"Happy Wien" - Detail from a SPÖ party billboard for the 1959 local elections

Well-off, but uneasy

After the September 29 general election, Austria’s grand coalition will remain in power, despite a drop in support for the country’s two largest political parties, who gained little credit for the outgoing government’s good management of the financial crisis and unemployment.

Published on 2 October 2013 at 16:17
"Happy Wien" - Detail from a SPÖ party billboard for the 1959 local elections

Palpably prosperous Austria is one of Europe’s winners: It boasts the continent’s lowest unemployment and despite world financial crisis and Eurozone turbulence is still eking out growth, attached as it is to Germany’s robust economy and profiting as it does not just from the European Union but especially from the opening of its erstwhile Hapsburg hinterlands after the Iron Curtain fell in 1989.

Yet in elections last weekend, parties who embrace a peculiarly Austrian strain of rightist populism still notched up more than a quarter of the vote — slightly down from 2008, when the rightist Jörg Haider, who died just two weeks later in a car crash, retained sway, but significant nonetheless of Europe’s malaise.

It was a sobering message for the pro-Europe government — the two biggest parties are partners in a centrist marriage of left and right that has governed for much of the last 30 years. Although they have navigated Europe’s economic crisis with some acknowledged skill, they got no credit and each posted their worst result since 1945.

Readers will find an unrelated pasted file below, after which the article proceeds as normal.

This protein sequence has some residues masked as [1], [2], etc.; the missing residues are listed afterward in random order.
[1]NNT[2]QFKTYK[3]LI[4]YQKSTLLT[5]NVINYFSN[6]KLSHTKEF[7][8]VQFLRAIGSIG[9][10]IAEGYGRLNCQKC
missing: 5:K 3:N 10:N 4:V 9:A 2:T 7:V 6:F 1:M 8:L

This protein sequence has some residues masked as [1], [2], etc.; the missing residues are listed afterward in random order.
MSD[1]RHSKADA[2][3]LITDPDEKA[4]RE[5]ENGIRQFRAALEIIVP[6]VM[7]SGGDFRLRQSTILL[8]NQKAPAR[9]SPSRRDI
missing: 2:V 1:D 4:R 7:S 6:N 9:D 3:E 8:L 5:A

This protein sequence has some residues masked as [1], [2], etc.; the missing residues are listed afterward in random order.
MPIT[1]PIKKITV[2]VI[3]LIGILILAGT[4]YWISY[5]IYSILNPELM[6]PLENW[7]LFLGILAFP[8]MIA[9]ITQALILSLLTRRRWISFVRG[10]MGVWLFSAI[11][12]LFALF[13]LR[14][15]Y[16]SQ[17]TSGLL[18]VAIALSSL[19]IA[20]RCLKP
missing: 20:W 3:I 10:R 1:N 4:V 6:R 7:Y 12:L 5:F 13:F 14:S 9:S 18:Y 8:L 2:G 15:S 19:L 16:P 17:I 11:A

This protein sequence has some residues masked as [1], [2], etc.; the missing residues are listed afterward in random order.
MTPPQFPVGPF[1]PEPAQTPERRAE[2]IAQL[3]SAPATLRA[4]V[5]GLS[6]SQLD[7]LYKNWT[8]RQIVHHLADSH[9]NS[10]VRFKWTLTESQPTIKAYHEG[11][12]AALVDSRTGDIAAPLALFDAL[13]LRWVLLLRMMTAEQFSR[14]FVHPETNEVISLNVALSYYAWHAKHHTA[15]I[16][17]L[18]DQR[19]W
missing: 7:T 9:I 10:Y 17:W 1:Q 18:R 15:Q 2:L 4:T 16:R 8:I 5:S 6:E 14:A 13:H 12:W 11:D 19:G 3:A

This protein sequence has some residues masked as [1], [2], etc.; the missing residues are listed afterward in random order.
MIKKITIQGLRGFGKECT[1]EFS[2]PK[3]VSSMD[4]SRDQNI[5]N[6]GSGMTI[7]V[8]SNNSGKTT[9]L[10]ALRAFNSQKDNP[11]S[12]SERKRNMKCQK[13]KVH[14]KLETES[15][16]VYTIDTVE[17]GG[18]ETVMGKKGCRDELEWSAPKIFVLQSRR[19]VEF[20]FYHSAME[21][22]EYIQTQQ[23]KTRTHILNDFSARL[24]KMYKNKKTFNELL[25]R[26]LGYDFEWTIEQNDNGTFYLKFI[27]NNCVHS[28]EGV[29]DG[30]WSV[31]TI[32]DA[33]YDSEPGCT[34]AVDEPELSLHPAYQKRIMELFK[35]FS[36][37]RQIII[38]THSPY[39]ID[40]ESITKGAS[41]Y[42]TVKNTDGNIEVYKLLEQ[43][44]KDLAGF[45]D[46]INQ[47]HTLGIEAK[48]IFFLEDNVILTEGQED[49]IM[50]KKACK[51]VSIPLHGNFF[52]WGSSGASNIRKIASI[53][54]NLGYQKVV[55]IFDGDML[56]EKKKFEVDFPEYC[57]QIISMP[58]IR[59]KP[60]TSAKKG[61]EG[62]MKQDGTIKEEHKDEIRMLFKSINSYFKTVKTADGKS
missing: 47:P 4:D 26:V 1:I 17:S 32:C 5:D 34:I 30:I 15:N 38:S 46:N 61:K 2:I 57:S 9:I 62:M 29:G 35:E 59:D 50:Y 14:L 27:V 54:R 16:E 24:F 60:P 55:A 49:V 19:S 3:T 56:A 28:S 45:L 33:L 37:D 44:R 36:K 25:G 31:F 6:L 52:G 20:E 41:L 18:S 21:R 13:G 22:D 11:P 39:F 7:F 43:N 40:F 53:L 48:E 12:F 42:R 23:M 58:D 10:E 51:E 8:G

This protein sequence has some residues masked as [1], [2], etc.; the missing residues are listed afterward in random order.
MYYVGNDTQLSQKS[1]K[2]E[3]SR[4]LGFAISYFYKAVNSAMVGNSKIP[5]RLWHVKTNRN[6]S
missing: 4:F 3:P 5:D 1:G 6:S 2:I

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In Austria, it’s not only the anti-Europeans who have prevailed

Despite the good showing of the populist parties in the legislative elections of September 19, "Austria has not fallen into the populist trap," writes Die Welt. According to the German daily, the leader of the Team Stronach party, contrary to the conventional wisdom, is not a xenophobe and therefore cannot be compared to the OPS, the party of the extreme right that came third in the elections.

Die Welt also welcomes the success of the new neo-liberal party

It is still unclear how this party, which immediately won 4.8 per cent of the vote, will evolve [...] But these are, apparently, different liberals [to those who have failed in Germany]: young and mobile. Enthusiasts, they wave the flag of liberty. With them, a pro-European Liberal party is being represented for the first time since 2002 in Austria’s parliament.

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